Both del52 and ins5 KI mice developed a rapid thrombocytosis after induction by tamoxifen compared to wt (+/+) mice, but at higher levels in the presence of del52 than in the presence of ins5 (Fig. 2a, b, Supplementary Fig. 1c). Moreover, we observed that the thrombocytosis was more elevated in homozygous compared to heterozygous context. Both del52 and ins5 KI mice, especially in the homozygous context, also developed a significant leukocytosis (Fig. 2c, d). Compared to wt controls, hemoglobin levels were normal in all KI models except significantly lower in homozygous del52 mice and starting to decrease in 7-month-old homozygous ins5 mice (Fig. 2e, f).

Fig. 2: Severity of KI mouse phenotype depends on the mutation and the zygosity.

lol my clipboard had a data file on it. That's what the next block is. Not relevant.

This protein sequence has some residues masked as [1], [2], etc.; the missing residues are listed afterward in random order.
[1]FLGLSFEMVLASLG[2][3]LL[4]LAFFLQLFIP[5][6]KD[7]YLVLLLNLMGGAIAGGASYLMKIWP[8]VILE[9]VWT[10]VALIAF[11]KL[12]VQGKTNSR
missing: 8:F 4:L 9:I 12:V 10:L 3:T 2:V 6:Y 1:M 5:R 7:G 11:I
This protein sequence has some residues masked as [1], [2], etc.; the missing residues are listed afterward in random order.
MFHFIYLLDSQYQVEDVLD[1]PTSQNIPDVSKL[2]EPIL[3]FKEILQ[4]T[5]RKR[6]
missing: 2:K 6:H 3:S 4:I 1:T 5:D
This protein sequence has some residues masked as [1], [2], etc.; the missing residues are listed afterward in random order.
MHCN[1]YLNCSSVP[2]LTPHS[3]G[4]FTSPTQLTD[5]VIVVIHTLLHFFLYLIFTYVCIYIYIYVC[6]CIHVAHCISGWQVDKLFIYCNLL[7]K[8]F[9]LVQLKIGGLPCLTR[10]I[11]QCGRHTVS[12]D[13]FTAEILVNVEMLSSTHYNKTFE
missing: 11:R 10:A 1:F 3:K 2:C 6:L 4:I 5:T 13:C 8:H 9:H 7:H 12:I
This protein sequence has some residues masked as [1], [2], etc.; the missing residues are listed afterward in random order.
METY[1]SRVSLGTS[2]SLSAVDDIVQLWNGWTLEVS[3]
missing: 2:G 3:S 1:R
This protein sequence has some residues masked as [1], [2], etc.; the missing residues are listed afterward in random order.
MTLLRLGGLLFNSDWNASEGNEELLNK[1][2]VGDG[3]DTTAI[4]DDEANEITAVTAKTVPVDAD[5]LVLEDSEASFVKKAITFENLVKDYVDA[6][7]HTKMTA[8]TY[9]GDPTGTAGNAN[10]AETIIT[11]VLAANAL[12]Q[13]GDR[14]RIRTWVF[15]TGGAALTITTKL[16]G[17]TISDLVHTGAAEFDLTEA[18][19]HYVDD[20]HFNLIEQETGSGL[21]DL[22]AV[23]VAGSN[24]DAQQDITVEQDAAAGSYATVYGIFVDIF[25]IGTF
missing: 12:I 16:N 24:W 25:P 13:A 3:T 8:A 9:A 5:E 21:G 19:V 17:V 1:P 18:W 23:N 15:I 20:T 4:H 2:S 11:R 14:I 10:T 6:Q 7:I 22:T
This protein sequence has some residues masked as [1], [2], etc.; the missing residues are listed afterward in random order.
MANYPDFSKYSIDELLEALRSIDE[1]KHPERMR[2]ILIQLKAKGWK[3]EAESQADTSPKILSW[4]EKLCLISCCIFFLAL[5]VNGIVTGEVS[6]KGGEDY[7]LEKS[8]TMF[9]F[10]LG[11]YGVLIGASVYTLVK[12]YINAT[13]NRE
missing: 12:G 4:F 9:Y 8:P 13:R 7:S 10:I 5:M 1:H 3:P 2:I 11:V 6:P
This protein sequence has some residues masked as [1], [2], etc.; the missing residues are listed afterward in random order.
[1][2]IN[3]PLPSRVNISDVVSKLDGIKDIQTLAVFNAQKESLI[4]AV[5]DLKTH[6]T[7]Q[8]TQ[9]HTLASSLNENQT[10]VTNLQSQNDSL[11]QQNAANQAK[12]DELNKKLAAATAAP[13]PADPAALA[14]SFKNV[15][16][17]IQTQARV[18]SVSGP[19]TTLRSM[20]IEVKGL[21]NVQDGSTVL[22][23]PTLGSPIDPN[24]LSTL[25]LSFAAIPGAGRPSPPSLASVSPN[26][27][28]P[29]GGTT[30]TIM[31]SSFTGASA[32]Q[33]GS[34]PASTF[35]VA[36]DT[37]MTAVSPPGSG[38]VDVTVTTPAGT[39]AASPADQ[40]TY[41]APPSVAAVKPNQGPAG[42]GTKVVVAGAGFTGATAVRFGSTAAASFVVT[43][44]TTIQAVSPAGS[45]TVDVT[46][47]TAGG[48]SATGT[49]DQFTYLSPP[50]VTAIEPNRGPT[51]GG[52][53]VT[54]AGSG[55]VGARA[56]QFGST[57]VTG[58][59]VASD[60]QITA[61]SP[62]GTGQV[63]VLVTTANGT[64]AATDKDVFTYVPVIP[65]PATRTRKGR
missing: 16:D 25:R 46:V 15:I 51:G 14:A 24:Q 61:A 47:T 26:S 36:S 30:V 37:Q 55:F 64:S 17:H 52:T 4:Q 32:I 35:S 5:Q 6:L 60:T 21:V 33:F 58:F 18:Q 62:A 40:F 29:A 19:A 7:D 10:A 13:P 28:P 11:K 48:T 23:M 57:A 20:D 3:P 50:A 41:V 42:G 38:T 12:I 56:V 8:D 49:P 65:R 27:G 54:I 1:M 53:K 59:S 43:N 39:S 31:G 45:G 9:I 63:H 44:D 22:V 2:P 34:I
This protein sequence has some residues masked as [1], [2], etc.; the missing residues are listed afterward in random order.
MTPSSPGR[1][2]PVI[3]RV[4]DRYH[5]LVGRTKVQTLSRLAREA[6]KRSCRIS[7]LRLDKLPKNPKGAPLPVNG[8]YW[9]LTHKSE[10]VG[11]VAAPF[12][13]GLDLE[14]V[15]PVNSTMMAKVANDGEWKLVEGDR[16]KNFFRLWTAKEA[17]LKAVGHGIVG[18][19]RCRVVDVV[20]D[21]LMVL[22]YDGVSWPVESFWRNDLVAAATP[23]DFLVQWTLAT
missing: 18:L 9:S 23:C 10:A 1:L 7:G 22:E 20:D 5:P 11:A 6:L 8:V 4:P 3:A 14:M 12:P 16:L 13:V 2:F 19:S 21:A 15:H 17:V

Blood parameters including a, b platelets, c, d WBC counts and e, f hemoglobin levels were determined in wt +/+ (open circles with connecting black dashed line, n = 16, 18, 15, 11, 11, 8, 13, 7, 14, 11, 5, 6, 4 for platelets, n = 34, 25, 26, 25, 19, 18, 17, 12, 19, 13, 10, 13, 7 for WBC and n = 36, 26, 28, 25, 21, 19, 20, 11, 19, 11, 9, 14, 9 for hemoglobin), heterozygous +/del52 (orange squares and solid line, n = 18, 20, 15, 12, 10, 7, 11, 7, 12, 12, 8, 5, 10 for platelets, n = 18, 19, 15, 13, 11, 7, 11, 7, 14, 11, 7, 5, 3 for WBC and n = 19, 20, 16, 13, 11, 8, 11, 7, 13, 9, 7, 5, 3 for hemoglobin) and +/ins5 (blue squares and solid line, n = 20, 7, 13, 18, 11, 13, 10, 5, 4, 4, 5, 8, 7 for platelets, n = 21, 8, 12, 19, 11, 12, 10, 5, 5, 4, 5, 8, 9 for WBC and n = 20, 7, 12, 18, 11, 13, 13, 5, 5, 4, 5, 8, 7 for hemoglobin) and homozygous del52/del52 (red squares and solid line, n = 14, 14, 10, 7, 6, 3, 8, 3, 7, 5, 3, 3, 4 for platelets, n = 14, 14, 10, 8, 7, 5, 8, 2, 7, 5, 4, 3, 4 for WBC and n = 16, 16, 10, 7, 7, 5, 8, 3, 7, 4, 3, 3, 4 for hemoglobin) and ins5/ins5 (green squares and solid line, n = 6, 1, 6, 8, 9, 7, 5, 6, 5, 5 for platelets, n = 8, 1, 7, 9, 9, 6, 6, 6, 6, 4 for WBC and n = 6, 1, 7, 9, 9, 8, 5, 6, 5, 6 for hemoglobin) mice after tamoxifen induction. N represents the number of individual mouse and varies depending on time of sampling during the course of the experiment, as indicated in the Source data file. Data are the means ± SEM. Significance was determined using ANOVA with Tukey’s multiple comparison test: **p = 0.001, ***p ≤ 0.0001 (a, b); **p ≤ 0.001, ***p = 0.0007 (c); ***p < 0.0001 (d); ***p = 0.0008 (f). Source data are provided as a Source data file.